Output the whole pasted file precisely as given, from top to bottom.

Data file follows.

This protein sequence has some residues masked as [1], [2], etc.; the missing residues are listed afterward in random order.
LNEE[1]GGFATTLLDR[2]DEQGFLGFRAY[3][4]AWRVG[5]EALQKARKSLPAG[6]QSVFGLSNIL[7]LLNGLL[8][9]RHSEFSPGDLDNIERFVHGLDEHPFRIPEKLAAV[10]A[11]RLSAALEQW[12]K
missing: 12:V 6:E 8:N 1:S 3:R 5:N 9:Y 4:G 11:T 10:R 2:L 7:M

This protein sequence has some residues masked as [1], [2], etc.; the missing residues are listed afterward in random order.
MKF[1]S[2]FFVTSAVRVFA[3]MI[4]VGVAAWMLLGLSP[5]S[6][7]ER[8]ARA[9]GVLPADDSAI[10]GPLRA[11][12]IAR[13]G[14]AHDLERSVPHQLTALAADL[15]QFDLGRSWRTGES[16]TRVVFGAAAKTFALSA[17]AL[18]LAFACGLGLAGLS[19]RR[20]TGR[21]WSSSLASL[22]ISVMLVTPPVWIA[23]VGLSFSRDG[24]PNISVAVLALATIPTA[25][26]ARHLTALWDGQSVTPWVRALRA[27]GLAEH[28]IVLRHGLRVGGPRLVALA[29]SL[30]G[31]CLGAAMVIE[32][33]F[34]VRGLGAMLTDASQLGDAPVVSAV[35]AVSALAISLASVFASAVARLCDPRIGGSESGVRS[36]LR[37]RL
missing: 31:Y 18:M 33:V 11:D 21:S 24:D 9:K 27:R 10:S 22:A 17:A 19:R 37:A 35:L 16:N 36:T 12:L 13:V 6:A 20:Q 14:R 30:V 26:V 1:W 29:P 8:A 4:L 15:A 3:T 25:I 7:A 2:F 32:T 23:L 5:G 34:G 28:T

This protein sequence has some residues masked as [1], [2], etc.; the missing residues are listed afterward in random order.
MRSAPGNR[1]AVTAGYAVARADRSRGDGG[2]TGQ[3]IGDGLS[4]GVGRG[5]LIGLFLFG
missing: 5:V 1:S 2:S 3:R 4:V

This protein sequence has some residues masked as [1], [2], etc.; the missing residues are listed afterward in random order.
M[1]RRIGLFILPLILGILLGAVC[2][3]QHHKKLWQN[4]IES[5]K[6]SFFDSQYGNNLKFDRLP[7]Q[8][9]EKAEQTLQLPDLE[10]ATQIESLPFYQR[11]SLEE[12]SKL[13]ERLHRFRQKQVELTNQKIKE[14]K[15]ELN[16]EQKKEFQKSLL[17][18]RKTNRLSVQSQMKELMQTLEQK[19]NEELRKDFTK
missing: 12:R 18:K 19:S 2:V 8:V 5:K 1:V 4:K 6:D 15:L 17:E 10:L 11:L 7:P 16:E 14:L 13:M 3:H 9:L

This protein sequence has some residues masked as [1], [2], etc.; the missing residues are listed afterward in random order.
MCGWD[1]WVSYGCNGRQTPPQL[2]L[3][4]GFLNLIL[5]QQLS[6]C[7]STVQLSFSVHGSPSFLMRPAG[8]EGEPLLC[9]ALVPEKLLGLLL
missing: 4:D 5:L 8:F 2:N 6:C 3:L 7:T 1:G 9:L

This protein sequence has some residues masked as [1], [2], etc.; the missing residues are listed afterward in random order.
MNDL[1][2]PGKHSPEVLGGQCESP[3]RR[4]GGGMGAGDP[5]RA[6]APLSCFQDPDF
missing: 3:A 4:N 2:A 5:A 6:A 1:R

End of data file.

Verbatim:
This protein sequence has some residues masked as [1], [2], etc.; the missing residues are listed afterward in random order.
LNEE[1]GGFATTLLDR[2]DEQGFLGFRAY[3][4]AWRVG[5]EALQKARKSLPAG[6]QSVFGLSNIL[7]LLNGLL[8][9]RHSEFSPGDLDNIERFVHGLDEHPFRIPEKLAAV[10]A[11]RLSAALEQW[12]K
missing: 12:V 6:E 8:N 1:S 3:R 5:N 9:Y 4:G 11:T 10:R 2:L 7:M

This protein sequence has some residues masked as [1], [2], etc.; the missing residues are listed afterward in random order.
MKF[1]S[2]FFVTSAVRVFA[3]MI[4]VGVAAWMLLGLSP[5]S[6][7]ER[8]ARA[9]GVLPADDSAI[10]GPLRA[11][12]IAR[13]G[14]AHDLERSVPHQLTALAADL[15]QFDLGRSWRTGES[16]TRVVFGAAAKTFALSA[17]AL[18]LAFACGLGLAGLS[19]RR[20]TGR[21]WSSSLASL[22]ISVMLVTPPVWIA[23]VGLSFSRDG[24]PNISVAVLALATIPTA[25][26]ARHLTALWDGQSVTPWVRALRA[27]GLAEH[28]IVLRHGLRVGGPRLVALA[29]SL[30]G[31]CLGAAMVIE[32][33]F[34]VRGLGAMLTDASQLGDAPVVSAV[35]AVSALAISLASVFASAVARLCDPRIGGSESGVRS[36]LR[37]RL
missing: 31:Y 18:M 33:V 11:D 21:S 24:D 9:K 27:R 10:S 22:A 17:A 19:R 37:A 35:L 16:N 36:T 12:L 13:V 6:A 20:Q 14:R 30:V 26:V 1:W 29:P 8:A 4:L 15:A 3:T 25:I 7:A 2:F 32:T 23:L 5:G 34:G 28:T

This protein sequence has some residues masked as [1], [2], etc.; the missing residues are listed afterward in random order.
MRSAPGNR[1]AVTAGYAVARADRSRGDGG[2]TGQ[3]IGDGLS[4]GVGRG[5]LIGLFLFG
missing: 5:V 1:S 2:S 3:R 4:V

This protein sequence has some residues masked as [1], [2], etc.; the missing residues are listed afterward in random order.
M[1]RRIGLFILPLILGILLGAVC[2][3]QHHKKLWQN[4]IES[5]K[6]SFFDSQYGNNLKFDRLP[7]Q[8][9]EKAEQTLQLPDLE[10]ATQIESLPFYQR[11]SLEE[12]SKL[13]ERLHRFRQKQVELTNQKIKE[14]K[15]ELN[16]EQKKEFQKSLL[17][18]RKTNRLSVQSQMKELMQTLEQK[19]NEELRKDFTK
missing: 12:R 18:K 19:S 2:V 8:V 5:K 1:V 4:K 6:D 15:L 17:E 10:L 11:L 7:P 16:E 14:L 13:M 3:H 9:L

This protein sequence has some residues masked as [1], [2], etc.; the missing residues are listed afterward in random order.
MCGWD[1]WVSYGCNGRQTPPQL[2]L[3][4]GFLNLIL[5]QQLS[6]C[7]STVQLSFSVHGSPSFLMRPAG[8]EGEPLLC[9]ALVPEKLLGLLL
missing: 4:D 5:L 8:F 2:N 6:C 3:L 7:T 1:G 9:L

This protein sequence has some residues masked as [1], [2], etc.; the missing residues are listed afterward in random order.
MNDL[1][2]PGKHSPEVLGGQCESP[3]RR[4]GGGMGAGDP[5]RA[6]APLSCFQDPDF
missing: 3:A 4:N 2:A 5:A 6:A 1:R